The game boasts of making choices that matter. There are people who say that these choices don't make the slightest difference to the story, and they are right. Nothing will actually change the plot and choices are limited to which baddy you want to run down or which location you want to visit first. These will change minor parts of the story, such as a relatively unimportant side character living or dying, but will not effect the course of the game. "The choices that matter" seem to be left to the interpretation that you can decide whether Wolf will be aggressive or try to be more restrained in his actions. Again, however you play it, it will not affect the plot, but may affect how other Fables view you.
I'm not familiar with the comics and Wolf's relationship with Snow down the line, but the beginnings of a possible romantic involvement are there. Being a prequel, it's obvious that they are very attracted to each other and that the door is opened for future involvement. Telltale gets the tension between the two just right.
At the end of each episode, you will get some statistics that tell you what percentage of people chose what action. Extras include achievements and a book of Fables, which unlocks a short bio on characters.
Much of the game is like watching a movie. Interaction consists of being able to examine locations for clues and some combat that involves point and click movements combined with some movement keys and a QTE using Q. Player movement is very restricted and confined to these areas. Between these, you get cinema.
The graphics are comic-book style and the game is based on the comic series, Fables. It is set as a prequel to those comics. The first comic was issued in 2002 and the series was ended in 2015 with issue #150. However, in 2014, it was announced that The Wolf Among Us would be converted for release to comic as an entirely new story to the series.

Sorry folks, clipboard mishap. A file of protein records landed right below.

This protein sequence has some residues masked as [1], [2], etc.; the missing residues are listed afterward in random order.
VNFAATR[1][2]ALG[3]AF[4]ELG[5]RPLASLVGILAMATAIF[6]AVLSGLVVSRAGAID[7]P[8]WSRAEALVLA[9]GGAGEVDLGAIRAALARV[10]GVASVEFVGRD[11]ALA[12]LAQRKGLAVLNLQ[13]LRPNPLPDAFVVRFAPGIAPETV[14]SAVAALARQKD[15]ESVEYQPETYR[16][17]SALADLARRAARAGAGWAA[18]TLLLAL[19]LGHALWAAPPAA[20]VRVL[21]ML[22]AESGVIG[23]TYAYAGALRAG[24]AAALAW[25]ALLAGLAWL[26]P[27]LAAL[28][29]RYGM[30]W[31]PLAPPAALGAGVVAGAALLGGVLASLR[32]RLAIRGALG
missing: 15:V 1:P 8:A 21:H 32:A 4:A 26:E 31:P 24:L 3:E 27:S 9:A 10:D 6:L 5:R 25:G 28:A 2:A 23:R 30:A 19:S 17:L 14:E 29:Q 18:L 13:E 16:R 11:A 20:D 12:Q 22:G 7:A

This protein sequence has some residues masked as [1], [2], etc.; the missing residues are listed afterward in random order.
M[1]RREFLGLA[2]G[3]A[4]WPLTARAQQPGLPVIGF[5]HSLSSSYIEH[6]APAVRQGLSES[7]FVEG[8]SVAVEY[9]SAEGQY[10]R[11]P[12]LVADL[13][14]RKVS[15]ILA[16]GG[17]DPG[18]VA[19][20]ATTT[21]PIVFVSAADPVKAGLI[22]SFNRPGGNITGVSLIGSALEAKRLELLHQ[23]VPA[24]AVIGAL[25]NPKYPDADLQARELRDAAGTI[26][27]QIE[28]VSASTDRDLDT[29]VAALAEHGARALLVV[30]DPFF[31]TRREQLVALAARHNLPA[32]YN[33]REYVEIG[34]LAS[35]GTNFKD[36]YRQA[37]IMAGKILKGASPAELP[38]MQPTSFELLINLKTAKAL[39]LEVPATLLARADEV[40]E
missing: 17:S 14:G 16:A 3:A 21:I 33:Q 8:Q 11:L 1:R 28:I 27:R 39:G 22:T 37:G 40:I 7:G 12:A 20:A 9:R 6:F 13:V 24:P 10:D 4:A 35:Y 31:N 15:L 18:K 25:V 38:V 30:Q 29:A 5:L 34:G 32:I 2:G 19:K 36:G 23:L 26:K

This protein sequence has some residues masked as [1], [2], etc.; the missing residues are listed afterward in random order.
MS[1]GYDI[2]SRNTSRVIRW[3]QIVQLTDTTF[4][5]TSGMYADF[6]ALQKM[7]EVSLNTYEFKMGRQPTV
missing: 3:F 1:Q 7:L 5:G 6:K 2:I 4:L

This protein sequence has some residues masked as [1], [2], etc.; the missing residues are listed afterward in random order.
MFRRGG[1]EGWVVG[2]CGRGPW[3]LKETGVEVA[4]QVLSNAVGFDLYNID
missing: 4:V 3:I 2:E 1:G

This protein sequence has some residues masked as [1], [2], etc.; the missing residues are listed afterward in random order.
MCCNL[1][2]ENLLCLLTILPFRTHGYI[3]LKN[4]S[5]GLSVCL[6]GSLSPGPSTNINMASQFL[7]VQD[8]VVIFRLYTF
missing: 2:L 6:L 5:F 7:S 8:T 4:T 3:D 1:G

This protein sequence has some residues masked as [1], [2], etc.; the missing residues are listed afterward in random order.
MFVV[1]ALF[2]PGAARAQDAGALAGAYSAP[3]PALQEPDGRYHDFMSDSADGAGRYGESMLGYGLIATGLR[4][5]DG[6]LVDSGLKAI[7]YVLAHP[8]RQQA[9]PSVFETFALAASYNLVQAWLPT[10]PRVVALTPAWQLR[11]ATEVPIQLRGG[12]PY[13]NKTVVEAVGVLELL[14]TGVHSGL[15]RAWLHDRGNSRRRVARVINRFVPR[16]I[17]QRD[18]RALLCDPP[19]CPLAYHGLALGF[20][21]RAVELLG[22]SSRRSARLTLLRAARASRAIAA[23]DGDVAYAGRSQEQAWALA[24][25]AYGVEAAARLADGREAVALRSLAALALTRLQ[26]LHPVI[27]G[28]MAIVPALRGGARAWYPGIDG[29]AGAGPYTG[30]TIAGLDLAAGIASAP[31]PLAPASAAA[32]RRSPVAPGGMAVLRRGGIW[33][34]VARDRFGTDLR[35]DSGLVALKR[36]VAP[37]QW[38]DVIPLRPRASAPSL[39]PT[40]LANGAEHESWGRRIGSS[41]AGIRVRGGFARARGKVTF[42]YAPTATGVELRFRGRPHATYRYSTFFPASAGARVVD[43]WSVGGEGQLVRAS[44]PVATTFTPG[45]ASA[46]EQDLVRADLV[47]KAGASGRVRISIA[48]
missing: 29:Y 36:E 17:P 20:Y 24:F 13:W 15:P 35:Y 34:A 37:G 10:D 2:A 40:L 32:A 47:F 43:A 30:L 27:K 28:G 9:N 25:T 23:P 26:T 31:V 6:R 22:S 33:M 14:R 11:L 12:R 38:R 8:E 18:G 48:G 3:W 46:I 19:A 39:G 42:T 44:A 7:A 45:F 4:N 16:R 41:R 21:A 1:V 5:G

The game ends on a bit of a question mark, but players think they have it figured out. It certainly sets up the game for a second season, but Telltale has been pretty busy with their other projects, The Walking Dead, Tales from the Borderlands, The Game of Thrones, MineCraft: Story-mode, and Batman. So far, there has been little news about the possibility of a season 2 for TWAU. Although the game sold well, I suspect that we might never see this, which might have something to do with the fact that Telltale games are tied into approval based licences on existing media.
Their modus operandi, so to speak, is making games based on other works in film or comics. They secure licenses from the owners to develop these games, and recreate the characters and stories in a unique way. Telltale does not retain ownership for most of their games and sometimes must tow the line in how they re-interpret an IP.
As much as people love Telltale games, they are also known for being buggy, a problem that has become chronic with glitches that never get fixed. Although I have never had to use it, apparently their support is worse than Steams, which should tell you just how bad it is. In general, what I did find through playing a few of their later games is that the stories are good, but their interactive control schemes are usually not the best.
Unfortunately, their last few games such as Game of Thrones and Batman have also been rather a disappointment performance wise and some attribute this to the continuing use of an old game engine. Regardless, Telltale keeps pumping out games and some customers are getting a tad irritated with their failure to address many problems.